Tuesday, November 10, 2015

I'm a Republican. There. I Said It.


Ah.  Another presidential election is heading our way, which can only mean one thing - constant commentary on social media and cable news about which candidate is more of an idiot than the other.  Part of me enjoys this because it means that people are engaged.  The other part of me gets really annoyed by all of this political negativity.  I’ll admit, I’ve ‘unfollowed’ several Facebook ‘friends’ due to their constant political outbursts – Republican and Democrat.  It's not the platform folks!

 

Up until now, I have tried to make it my policy not to share my political point of view on social media.  I don’t even talk much about it with my friends.  Instead, I try to use Facebook how I believe it should be used – to pretend life is perfect and posting the photos to prove it (photo filter, anyone?). 



But, then I started asking myself if I wasn’t expressing my political thoughts because I didn’t want to encourage more of the same, or if it was because I was afraid of what people would think of me if I stopped being a closet Republican.  Disappointed in myself, I knew it was the latter. 

 

This is too bad because I’m actually a pretty political person.  It’s a big part of who I am fundamentally.  After all, I’m originally from Hamilton County Indiana, which was the 2nd most conservative county in the nation when I grew up there.  In addition, I don’t have a conversation (including email) with my father without touching on some political topic, and it’s been this way my entire life.  I try to watch Meet the Press and Face the Nation every Sunday.  I read a portion of the Wall Street Journal every morning on my iPad – especially the Opinion Columns.  And, in college I spent an entire summer interning on the Hill in Washington DC for Dan Burton, my hometown Republican Congressman.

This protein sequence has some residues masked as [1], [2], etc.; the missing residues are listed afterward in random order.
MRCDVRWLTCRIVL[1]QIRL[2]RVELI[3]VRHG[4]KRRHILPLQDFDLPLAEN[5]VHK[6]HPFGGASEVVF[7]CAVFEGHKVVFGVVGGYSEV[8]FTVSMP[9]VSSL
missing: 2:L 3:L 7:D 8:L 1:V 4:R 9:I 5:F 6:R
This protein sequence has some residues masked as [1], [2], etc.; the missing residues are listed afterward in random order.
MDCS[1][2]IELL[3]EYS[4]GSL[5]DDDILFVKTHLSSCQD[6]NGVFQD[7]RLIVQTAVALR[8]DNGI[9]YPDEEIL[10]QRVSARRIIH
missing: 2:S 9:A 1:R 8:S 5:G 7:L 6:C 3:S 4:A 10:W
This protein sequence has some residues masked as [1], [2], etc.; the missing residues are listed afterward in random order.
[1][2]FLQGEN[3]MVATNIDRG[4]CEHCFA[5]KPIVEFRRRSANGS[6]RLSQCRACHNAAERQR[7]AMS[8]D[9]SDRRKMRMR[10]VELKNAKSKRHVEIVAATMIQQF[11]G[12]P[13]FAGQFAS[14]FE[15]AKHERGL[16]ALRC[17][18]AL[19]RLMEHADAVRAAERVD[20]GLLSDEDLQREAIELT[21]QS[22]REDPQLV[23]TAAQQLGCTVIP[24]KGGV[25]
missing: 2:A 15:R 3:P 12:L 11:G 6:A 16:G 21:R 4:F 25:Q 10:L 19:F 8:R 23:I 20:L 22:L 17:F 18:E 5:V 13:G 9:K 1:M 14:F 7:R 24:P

With Congressman Dan Burton.  I called once a week for months to get that internship.

With Senator Bob Doyle and some other interns.  My hair...I know.

 

After my 13 week stint in DC, I was convinced that I was going to head to the Hill after I graduated to work in public service, then perhaps get my law degree.  However, after graduating with a degree in history, minoring in (what else) political science, I took a job in insurance rather than moving to DC as planned only because I thought it would pay better than being a legislative assistant on the Hill. 

 

Unfortunately, the fact that I haven’t felt like I can express this side of me has suppressed a large part of who I am, especially since I’m a pretty outspoken person.  However, I was concerned that people would categorize me as all sorts of things that I’m not.  Racist.  Uncaring.  Gun-loving.  Religious fanatic.  Greedy.  Homophobic.  Just name any of the characteristics used by many people to describe a Republican.  This kind of makes me mad, and it is the reason why I’m writing this post.

 

Of course, anyone that knows me will tell you that I’m none of those things.  I live on an island where white people are the very (very, very) large minority.  I can’t remember the last time I stepped foot in a church.  My husband and I don’t own a gun and never will.  Just a few weeks ago I donated to a local fund to help some guys that got hurt in a boating accident.  I listen to NPR almost every day, and donated to help get it back on-air locally when it went off-air. I love wearing Birkenstocks, but I think my husband has thrown away every pair I own.  I am even seriously considering buying a Subaru Outback as my next car.  I could go on and on.